KANSAS CITY, KAN. A judge has ruled that a triple-murder suspect can be forced to take anti-psychotic medication so that he will be competent to stand trial.
Wyandotte County District Judge J. Dexter Burdette on Tuesday authorized the Wyandotte County Sheriff's Office to administer drugs to Marc V. Sappington, 24, after a psychiatrist testified that Sappington is a threat without the medication.
The case is one of the first in the country to fall under a recent Supreme Court ruling that narrows the instances when a state can forcibly medicate a defendant.
The court ruled June 16 that a state can't medicate an inmate solely to make that person competent to stand trial. One of the approved conditions for involuntarily medicating an inmate is when the person is considered dangerous.
Burdette's ruling clears the way for Sappington to stand trial on three counts of first-degree murder, possibly as early as mid-September.
Sappington is accused of killing two men and a teenager -- all of Kansas City, Kan. -- in April 2001. Police testified in January 2002 that Sappington cut up the teenager's body, then cooked and ate a small amount of his flesh. Sappington had planned to freeze the rest of the body and eat it later, a detective testified.
The body of Alton Brown Jr., 16, was found in four trash bags in the home where Sappington lived with his mother. The other two victims -- Michael Weaver Jr., 22, and Terry T. Green, 25 -- were not mutilated, investigators said.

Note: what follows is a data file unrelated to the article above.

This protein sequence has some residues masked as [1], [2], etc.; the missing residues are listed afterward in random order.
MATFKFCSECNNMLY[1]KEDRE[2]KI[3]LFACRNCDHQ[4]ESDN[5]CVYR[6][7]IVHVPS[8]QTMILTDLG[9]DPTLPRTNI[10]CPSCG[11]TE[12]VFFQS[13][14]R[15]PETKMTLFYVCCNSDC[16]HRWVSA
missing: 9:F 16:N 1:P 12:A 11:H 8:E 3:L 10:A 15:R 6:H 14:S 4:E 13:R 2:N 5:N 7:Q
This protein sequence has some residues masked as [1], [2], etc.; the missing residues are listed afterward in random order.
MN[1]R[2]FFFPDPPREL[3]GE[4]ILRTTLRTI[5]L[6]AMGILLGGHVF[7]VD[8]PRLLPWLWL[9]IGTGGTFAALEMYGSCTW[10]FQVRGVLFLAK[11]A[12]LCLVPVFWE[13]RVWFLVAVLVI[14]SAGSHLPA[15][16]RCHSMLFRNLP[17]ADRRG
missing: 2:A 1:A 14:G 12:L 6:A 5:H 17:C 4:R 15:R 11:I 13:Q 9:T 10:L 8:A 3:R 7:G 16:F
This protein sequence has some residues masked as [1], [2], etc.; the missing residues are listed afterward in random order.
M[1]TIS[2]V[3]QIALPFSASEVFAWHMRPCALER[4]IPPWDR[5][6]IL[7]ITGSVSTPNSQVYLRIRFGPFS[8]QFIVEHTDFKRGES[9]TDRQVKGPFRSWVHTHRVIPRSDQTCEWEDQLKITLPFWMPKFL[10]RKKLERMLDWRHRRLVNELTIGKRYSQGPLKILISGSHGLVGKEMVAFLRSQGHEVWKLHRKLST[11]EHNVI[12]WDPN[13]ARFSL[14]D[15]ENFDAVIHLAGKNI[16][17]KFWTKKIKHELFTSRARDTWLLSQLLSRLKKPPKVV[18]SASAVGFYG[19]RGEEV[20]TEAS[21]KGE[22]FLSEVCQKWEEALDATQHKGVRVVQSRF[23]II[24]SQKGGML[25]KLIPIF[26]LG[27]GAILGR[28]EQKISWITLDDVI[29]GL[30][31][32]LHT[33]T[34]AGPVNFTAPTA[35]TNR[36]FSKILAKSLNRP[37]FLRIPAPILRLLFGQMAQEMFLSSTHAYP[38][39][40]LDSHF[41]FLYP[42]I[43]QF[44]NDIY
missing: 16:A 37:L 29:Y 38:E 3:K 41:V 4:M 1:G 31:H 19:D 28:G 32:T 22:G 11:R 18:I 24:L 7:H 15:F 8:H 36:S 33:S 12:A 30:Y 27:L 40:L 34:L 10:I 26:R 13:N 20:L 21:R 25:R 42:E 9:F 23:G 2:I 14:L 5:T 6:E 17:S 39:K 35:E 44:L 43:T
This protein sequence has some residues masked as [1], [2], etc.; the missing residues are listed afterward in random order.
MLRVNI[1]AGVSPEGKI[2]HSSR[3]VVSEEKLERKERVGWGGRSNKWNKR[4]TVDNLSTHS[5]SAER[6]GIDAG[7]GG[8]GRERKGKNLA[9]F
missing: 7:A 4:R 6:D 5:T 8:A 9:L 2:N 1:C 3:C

Sappington had been scheduled for trial twice this year on the murder charges and one count each of kidnapping and aggravated burglary. Just before jury selection in January, he started having delusions and was determined incompetent to stand trial.
He was sent to Larned State Hospital, where he was evaluated and treated. Hospital staff determined in May that he was fit to stand trial, but forensic psychiatrist Dr. William Logan said Tuesday that Sappington suffered a relapse about two weeks ago and was no longer ready to go to court.
Sappington's attorney, Patricia Aylward Kalb, said her client had refused medication at least 11 times in July. She said Tuesday that she was pleased with the judge's ruling because it established protocol for administering Sappington's drugs.
"Marc wanted to be back on the medication," Kalb said. "Without the medication, he can't function, but it has to be the proper medication. Marc obviously has a problem."
Kalb said the combination of medication and stress over his pending trial made Sappington ill and tired, so he stopped taking the medication regularly last month.
Assistant Wyandotte district attorney Jerry Gorman said trial could begin in mid-September or early October, depending on Sappington's progress. He said there could be legitimate reasons for Sappington to refuse medication.
"If it has to do with a medical reason such as illness or a dosage problem, they need to assess that," Gorman said.
Logan, a prosecution witness, said the challenge for medical staff will be to determine the dosage to keep Sappington mentally well. He said that if Sappington is properly medicated, there should be no problem getting him to trial.
"If the dosage is right, he should be more alert and less distracted and able to concentrate," Logan said. "If the dosage is too high, he could appear sedated."
The psychiatrist compared Sappington's need for medication to that of someone with high blood pressure or diabetes. Like those two ailments, Sappington's mental condition is chronic and he will probably have to be on medication for the rest of his life.